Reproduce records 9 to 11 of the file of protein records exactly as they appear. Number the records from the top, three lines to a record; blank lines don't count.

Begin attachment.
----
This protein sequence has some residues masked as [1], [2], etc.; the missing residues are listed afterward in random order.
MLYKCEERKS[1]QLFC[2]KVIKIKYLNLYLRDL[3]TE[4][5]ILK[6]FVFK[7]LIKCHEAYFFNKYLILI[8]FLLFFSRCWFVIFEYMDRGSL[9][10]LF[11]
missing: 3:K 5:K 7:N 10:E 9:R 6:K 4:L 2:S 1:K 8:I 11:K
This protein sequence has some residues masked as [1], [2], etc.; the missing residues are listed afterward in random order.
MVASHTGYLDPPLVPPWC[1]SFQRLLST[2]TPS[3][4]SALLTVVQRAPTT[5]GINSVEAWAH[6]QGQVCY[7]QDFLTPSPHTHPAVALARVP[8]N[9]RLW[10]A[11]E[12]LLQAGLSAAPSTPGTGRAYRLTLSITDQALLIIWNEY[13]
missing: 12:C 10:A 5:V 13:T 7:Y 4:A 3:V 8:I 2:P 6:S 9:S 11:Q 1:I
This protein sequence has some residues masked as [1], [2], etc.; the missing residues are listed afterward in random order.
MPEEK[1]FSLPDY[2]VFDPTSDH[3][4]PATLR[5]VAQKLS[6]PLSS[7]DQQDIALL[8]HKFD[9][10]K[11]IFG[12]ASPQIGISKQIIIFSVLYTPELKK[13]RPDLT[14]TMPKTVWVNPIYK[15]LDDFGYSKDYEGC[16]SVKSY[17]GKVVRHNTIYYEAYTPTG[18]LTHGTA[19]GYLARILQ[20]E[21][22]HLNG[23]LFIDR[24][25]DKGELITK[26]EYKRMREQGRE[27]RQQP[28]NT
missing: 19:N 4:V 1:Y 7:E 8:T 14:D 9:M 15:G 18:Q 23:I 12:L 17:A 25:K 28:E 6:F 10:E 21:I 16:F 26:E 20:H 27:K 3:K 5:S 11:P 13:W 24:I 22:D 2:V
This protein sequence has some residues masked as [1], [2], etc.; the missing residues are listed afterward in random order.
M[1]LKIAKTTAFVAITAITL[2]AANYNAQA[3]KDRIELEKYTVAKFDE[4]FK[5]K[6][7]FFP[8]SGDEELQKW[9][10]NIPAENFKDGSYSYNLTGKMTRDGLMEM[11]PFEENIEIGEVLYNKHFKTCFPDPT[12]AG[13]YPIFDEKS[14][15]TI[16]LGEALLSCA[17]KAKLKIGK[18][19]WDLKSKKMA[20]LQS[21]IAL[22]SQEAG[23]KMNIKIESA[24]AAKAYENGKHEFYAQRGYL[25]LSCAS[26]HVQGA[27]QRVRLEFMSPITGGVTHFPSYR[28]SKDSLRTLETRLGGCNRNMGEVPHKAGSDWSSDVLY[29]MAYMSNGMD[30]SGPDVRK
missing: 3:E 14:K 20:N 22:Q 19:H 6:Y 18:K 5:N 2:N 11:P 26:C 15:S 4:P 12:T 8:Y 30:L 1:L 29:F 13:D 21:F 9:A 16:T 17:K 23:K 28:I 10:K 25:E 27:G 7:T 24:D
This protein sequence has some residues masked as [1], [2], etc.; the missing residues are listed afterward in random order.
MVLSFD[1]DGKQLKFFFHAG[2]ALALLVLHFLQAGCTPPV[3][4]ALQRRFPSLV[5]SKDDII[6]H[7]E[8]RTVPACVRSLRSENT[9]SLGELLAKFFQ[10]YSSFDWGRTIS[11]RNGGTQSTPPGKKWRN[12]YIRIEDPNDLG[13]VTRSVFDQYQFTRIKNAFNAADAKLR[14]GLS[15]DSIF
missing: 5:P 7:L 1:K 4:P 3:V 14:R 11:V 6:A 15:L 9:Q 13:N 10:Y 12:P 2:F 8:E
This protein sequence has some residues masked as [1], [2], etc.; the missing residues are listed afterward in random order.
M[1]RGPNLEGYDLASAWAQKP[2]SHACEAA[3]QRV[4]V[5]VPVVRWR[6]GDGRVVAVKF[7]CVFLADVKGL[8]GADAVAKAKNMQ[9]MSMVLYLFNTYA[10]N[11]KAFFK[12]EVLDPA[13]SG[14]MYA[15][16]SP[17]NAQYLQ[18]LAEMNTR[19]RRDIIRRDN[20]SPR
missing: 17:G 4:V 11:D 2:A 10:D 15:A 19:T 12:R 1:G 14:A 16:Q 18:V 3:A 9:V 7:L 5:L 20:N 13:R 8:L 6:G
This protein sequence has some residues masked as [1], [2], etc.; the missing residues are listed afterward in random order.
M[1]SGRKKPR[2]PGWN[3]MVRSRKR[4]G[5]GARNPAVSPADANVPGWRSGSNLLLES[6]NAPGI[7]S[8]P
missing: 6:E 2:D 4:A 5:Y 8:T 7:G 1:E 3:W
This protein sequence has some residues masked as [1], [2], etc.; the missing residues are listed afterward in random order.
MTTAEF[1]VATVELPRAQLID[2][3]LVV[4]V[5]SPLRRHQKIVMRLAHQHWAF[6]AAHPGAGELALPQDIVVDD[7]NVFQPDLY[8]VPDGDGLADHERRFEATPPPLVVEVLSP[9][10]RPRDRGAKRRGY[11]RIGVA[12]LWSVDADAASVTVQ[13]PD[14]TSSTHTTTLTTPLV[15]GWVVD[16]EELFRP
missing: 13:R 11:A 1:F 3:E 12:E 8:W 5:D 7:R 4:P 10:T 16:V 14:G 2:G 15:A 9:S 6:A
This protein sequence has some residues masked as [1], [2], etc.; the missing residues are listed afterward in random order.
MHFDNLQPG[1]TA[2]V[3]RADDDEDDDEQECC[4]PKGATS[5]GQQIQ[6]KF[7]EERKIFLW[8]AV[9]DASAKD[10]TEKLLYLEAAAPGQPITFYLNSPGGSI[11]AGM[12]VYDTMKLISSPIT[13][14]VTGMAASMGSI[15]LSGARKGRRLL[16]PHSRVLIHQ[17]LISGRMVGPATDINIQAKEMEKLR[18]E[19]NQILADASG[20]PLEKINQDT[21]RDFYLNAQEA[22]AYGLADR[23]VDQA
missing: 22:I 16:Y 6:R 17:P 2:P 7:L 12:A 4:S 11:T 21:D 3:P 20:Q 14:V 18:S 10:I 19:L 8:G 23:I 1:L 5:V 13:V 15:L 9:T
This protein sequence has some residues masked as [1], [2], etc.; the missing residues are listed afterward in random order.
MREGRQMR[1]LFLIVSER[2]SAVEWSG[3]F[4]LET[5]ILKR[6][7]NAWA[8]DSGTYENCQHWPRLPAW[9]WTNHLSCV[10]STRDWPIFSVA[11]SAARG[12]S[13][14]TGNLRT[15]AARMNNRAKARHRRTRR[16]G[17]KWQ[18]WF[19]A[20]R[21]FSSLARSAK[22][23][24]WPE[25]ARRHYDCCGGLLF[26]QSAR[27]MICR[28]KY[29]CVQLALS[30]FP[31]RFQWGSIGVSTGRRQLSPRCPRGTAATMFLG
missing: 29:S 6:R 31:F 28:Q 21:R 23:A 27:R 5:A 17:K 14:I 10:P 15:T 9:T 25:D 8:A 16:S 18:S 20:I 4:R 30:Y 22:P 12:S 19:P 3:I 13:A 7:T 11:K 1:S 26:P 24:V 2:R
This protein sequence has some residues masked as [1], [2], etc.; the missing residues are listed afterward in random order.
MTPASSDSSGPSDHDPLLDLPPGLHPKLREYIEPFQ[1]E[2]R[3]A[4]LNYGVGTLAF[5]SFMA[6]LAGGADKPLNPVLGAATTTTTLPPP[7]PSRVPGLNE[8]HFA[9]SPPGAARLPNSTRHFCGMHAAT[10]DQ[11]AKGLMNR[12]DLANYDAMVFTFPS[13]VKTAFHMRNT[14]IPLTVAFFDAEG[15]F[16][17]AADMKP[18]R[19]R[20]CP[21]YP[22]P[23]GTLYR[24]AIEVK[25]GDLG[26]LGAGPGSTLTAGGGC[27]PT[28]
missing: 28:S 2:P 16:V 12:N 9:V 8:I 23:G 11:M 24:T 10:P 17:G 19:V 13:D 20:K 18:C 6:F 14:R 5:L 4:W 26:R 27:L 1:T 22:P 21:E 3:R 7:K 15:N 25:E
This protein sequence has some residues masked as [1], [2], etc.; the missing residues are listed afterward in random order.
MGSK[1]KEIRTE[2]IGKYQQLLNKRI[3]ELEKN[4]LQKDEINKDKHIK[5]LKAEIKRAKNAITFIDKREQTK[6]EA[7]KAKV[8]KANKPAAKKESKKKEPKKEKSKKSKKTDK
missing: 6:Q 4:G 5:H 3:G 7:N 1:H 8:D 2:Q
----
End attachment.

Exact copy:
This protein sequence has some residues masked as [1], [2], etc.; the missing residues are listed afterward in random order.
MHFDNLQPG[1]TA[2]V[3]RADDDEDDDEQECC[4]PKGATS[5]GQQIQ[6]KF[7]EERKIFLW[8]AV[9]DASAKD[10]TEKLLYLEAAAPGQPITFYLNSPGGSI[11]AGM[12]VYDTMKLISSPIT[13][14]VTGMAASMGSI[15]LSGARKGRRLL[16]PHSRVLIHQ[17]LISGRMVGPATDINIQAKEMEKLR[18]E[19]NQILADASG[20]PLEKINQDT[21]RDFYLNAQEA[22]AYGLADR[23]VDQA
missing: 22:I 16:Y 6:R 17:P 2:P 7:L 12:A 4:S 11:T 21:D 3:P 20:Q 14:V 18:S 10:I 19:L 8:G 23:I 1:L 5:V 13:V 15:L 9:T
This protein sequence has some residues masked as [1], [2], etc.; the missing residues are listed afterward in random order.
MREGRQMR[1]LFLIVSER[2]SAVEWSG[3]F[4]LET[5]ILKR[6][7]NAWA[8]DSGTYENCQHWPRLPAW[9]WTNHLSCV[10]STRDWPIFSVA[11]SAARG[12]S[13][14]TGNLRT[15]AARMNNRAKARHRRTRR[16]G[17]KWQ[18]WF[19]A[20]R[21]FSSLARSAK[22][23][24]WPE[25]ARRHYDCCGGLLF[26]QSAR[27]MICR[28]KY[29]CVQLALS[30]FP[31]RFQWGSIGVSTGRRQLSPRCPRGTAATMFLG
missing: 29:S 6:R 31:F 28:Q 21:R 23:A 27:R 5:A 17:K 14:I 10:P 15:T 9:T 25:D 8:A 16:S 18:S 20:I 4:R 30:Y 22:P 12:S 19:P 3:I 13:A 7:T 11:K 1:S 26:P 24:V 2:R
This protein sequence has some residues masked as [1], [2], etc.; the missing residues are listed afterward in random order.
MTPASSDSSGPSDHDPLLDLPPGLHPKLREYIEPFQ[1]E[2]R[3]A[4]LNYGVGTLAF[5]SFMA[6]LAGGADKPLNPVLGAATTTTTLPPP[7]PSRVPGLNE[8]HFA[9]SPPGAARLPNSTRHFCGMHAAT[10]DQ[11]AKGLMNR[12]DLANYDAMVFTFPS[13]VKTAFHMRNT[14]IPLTVAFFDAEG[15]F[16][17]AADMKP[18]R[19]R[20]CP[21]YP[22]P[23]GTLYR[24]AIEVK[25]GDLG[26]LGAGPGSTLTAGGGC[27]PT[28]
missing: 28:S 2:P 16:V 12:N 9:V 8:I 23:G 11:M 24:T 10:P 17:G 19:V 13:D 20:K 18:C 6:F 14:R 5:L 4:W 26:R 27:L 1:T 22:P 21:E 3:R 7:K 15:N 25:E